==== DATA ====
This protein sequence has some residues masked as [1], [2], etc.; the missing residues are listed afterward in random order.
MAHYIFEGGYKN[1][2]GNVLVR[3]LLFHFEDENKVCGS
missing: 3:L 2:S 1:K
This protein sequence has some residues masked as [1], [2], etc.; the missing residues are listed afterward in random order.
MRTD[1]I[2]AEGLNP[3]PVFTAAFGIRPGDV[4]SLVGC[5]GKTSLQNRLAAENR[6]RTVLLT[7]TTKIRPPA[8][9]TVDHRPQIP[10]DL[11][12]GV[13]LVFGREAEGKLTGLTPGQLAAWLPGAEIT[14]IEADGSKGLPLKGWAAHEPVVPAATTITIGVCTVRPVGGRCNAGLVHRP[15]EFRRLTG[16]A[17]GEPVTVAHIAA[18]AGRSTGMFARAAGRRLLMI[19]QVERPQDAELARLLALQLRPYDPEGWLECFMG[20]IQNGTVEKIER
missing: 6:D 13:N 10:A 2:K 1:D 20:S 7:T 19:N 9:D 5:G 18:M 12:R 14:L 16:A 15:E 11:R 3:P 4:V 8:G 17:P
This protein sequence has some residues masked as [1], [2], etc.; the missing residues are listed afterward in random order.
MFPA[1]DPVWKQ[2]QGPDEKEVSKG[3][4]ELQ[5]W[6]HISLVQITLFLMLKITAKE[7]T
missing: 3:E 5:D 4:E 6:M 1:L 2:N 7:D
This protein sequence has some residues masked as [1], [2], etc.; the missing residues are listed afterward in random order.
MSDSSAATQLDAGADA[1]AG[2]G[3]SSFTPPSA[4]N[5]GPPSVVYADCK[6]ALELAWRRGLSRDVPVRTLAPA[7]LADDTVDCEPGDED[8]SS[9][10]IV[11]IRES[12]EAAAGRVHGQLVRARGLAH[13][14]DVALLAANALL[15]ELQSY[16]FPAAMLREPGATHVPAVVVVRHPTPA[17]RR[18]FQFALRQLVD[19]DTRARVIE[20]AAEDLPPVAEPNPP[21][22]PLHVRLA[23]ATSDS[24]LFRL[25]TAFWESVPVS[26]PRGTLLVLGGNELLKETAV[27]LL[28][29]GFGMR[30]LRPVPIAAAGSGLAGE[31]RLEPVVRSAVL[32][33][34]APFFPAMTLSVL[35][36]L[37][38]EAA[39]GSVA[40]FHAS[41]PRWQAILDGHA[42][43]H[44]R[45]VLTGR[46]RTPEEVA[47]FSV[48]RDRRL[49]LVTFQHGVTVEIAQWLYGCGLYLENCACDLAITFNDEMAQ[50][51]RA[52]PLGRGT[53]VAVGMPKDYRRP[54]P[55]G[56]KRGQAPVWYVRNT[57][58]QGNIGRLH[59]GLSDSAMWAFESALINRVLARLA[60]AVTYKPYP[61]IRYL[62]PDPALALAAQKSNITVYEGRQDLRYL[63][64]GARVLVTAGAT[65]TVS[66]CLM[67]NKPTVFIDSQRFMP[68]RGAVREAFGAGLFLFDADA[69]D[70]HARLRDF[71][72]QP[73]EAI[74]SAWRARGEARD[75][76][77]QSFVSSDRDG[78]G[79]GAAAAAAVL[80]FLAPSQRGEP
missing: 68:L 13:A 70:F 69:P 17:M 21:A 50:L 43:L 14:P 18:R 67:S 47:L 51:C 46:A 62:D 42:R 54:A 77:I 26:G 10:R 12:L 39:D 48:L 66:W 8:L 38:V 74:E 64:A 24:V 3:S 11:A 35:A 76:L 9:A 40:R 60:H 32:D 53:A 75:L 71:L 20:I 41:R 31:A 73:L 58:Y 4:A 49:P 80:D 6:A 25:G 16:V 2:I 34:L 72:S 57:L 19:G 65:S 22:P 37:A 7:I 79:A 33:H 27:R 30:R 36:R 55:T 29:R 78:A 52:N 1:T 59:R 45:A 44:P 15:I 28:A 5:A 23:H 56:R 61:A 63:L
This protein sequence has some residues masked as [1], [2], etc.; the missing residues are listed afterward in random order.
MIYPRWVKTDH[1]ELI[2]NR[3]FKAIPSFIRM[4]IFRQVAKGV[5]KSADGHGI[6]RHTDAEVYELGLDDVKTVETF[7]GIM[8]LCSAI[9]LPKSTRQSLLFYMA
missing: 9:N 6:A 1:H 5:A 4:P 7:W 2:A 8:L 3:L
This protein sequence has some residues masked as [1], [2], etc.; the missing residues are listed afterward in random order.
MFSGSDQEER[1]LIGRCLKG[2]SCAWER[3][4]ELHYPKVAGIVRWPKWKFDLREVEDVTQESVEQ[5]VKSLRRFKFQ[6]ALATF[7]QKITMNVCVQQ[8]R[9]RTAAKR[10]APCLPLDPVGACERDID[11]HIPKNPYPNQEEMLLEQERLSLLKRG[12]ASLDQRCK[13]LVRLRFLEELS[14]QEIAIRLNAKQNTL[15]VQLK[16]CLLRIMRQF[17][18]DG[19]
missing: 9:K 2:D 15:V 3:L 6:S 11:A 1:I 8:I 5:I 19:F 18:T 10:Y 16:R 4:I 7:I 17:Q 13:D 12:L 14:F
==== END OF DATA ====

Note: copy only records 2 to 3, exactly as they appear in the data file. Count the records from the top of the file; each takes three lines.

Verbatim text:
This protein sequence has some residues masked as [1], [2], etc.; the missing residues are listed afterward in random order.
MRTD[1]I[2]AEGLNP[3]PVFTAAFGIRPGDV[4]SLVGC[5]GKTSLQNRLAAENR[6]RTVLLT[7]TTKIRPPA[8][9]TVDHRPQIP[10]DL[11][12]GV[13]LVFGREAEGKLTGLTPGQLAAWLPGAEIT[14]IEADGSKGLPLKGWAAHEPVVPAATTITIGVCTVRPVGGRCNAGLVHRP[15]EFRRLTG[16]A[17]GEPVTVAHIAA[18]AGRSTGMFARAAGRRLLMI[19]QVERPQDAELARLLALQLRPYDPEGWLECFMG[20]IQNGTVEKIER
missing: 6:D 13:N 10:A 2:K 1:D 20:S 7:T 19:N 9:D 5:G 18:M 12:R 14:L 16:A 15:E 11:R 3:P 4:V 8:G 17:P
This protein sequence has some residues masked as [1], [2], etc.; the missing residues are listed afterward in random order.
MFPA[1]DPVWKQ[2]QGPDEKEVSKG[3][4]ELQ[5]W[6]HISLVQITLFLMLKITAKE[7]T
missing: 3:E 5:D 4:E 6:M 1:L 2:N 7:D